ResearchCurrent projects
MI-SFS - Ableitung digitalen Geländemodellen mit Hilfe des Multi-Image Shape-from-Shading Verfahrens (2006)

MI-SFS - Derivation of digital terrain models by means of multi-image shape (2006)

Team:  Dipl.-Ing. Volker Lohse
Year:  2006
Sponsors:  Deutsche Forschungsgemeinschaft
Lifespan:  2003- 2006
Is Finished:  yes

Research Group: Geometric aspects of sensors and images

Contact Person: Christian Heipke, Volker Lohse

The study of the terrestrial planets represents a special challenge for the planetary- and geosciences, since these planets belong to our extended environment in the solar system. In the strict sense they are Mercury, Venus and Mars. In a broader sense also the moon and the large moons of the giant planets (Io, Europa, Ganymede, Callisto, Titan and Triton) belong to the terrestrial planets.

The scientific attraction of the research of the terrestrial planets lies above all in the understanding of the creation and development of our homeland planet.

The planet Mars is in many respects the most similar of the terrestrial planets to Earth and is simplest to reach after the moon. Therefore in the next years a huge number of missions will examine Mars (e.g. Mars Express, start 2003). For this reason Mars takes a special role in the DFG priority programme.

A goal of the priority programme is to understand the spatial and temporal connections of the planet creation, the development of planetary bodies, its surfaces and atmospheres as well as possible biological processes outside the Earth.

Fundamental elements of these investigations are the stratigraphical classification of the surface and the derivation of geological development processes. Using digital terrain models (DTM) a regional interpretation for these purposes can be achieved.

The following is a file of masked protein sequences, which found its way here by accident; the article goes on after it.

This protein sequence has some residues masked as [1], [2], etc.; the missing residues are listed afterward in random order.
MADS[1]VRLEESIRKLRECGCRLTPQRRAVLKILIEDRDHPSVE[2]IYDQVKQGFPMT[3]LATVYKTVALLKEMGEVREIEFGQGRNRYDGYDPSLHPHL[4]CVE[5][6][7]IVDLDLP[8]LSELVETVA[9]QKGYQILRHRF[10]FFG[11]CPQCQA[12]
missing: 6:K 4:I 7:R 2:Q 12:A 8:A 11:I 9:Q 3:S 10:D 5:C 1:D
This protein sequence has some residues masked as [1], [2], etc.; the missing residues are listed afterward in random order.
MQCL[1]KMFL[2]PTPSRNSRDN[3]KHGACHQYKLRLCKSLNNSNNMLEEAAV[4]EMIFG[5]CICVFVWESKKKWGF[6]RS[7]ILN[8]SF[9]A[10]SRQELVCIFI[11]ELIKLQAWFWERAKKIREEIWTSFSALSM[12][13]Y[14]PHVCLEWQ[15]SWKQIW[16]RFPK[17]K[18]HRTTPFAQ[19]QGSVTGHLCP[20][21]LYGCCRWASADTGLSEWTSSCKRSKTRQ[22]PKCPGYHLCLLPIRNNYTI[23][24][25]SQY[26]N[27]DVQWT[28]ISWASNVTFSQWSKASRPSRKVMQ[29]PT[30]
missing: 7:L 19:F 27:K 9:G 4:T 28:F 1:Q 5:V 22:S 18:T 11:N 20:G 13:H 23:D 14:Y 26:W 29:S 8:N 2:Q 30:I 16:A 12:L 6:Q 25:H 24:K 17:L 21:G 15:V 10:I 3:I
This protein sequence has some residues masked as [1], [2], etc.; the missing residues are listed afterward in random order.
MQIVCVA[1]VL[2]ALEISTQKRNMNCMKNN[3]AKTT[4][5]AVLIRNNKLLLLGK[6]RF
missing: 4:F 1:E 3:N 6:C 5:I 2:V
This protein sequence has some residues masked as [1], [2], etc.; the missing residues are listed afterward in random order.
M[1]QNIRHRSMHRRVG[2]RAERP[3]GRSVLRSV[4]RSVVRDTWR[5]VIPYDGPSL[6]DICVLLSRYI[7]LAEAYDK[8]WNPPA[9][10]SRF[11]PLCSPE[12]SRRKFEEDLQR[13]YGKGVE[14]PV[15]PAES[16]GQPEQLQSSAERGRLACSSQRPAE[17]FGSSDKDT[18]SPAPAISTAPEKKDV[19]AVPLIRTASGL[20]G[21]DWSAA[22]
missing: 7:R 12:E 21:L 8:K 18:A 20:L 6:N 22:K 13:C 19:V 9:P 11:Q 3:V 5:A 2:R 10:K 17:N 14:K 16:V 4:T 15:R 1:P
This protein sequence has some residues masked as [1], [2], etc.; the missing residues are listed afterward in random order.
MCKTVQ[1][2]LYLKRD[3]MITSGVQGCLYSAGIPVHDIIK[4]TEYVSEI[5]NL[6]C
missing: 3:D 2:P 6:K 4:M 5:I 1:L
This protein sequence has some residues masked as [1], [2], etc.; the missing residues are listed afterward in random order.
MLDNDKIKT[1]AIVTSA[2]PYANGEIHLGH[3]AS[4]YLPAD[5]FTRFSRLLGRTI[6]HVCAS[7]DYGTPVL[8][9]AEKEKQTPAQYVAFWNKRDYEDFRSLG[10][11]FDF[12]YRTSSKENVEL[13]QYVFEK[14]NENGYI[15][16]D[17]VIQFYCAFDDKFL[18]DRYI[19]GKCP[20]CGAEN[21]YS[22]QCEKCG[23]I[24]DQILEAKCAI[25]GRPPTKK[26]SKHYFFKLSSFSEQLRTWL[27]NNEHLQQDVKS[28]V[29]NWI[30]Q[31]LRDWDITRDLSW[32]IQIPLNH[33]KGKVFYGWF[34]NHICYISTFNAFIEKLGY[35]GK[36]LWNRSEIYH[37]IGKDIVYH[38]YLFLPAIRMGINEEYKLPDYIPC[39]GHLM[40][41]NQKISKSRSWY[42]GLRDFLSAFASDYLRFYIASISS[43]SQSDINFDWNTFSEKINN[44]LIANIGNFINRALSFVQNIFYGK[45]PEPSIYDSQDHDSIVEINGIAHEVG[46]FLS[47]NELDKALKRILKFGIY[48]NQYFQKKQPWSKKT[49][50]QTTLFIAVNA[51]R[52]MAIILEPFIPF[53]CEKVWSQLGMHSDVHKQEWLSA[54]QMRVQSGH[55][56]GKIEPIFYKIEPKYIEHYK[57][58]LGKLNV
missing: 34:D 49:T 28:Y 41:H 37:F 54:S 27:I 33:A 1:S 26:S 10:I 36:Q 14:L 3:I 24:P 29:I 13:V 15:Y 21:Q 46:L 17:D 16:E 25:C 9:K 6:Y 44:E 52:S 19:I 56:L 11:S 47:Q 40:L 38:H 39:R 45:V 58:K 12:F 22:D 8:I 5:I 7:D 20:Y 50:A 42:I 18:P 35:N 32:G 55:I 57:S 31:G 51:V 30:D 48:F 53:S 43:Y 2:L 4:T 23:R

Goals and Methods

The goal of this research project is to develop a method for the derivation of high resolution DTM of planetary surfaces from digital images  by combining digital image matching and Shape-from-Shading. The main focus is on images obtained from the upcoming Mars missions (e.g. Mars Express), but we also want to apply the method to images of other terrestrial planets. The DTM serves various purposes in the planetary sciences within and beyond the DFG priority programme, among which planetary mapping in the form of orthoimage mosaics and the selection of landing sites for future missions are perhaps the most important ones.

A substantial precondition for digital image matching is the presence of sufficient local texture in the image data. There are however areas, in which the surface does not possess the necessary texture. For these areas digital image matching fails. In particular this statement applies to images of planetary surfaces, which do not contain vegetation and man-made objects. For images of these areas other methods were developed for the reconstruction of the three-dimensional surface, one is Multi-Image Shape-from-Shading (MI-SFS). MI-SFS associates the brightness of a pixel in the image with the inclination of the appropriate element of the surface relative to the light source: The larger the angle between the surface-normal and the light source, the darker is the resulting grey value.

The suggested methodology is an integration of object based image matching and MI-SFS. The rationale for this approach is that both methods applied in isolation will fail to achieve the desired results given planetary images. The respective requirements for image texture are complementary. The work relates to an existing mathematical model for MI-SFS, to which some investigations have already been carried out. The goal of the work is an improved method for the automatic derivative of highly accurate DTM of planetary surfaces, as needed for many applications of the planetology.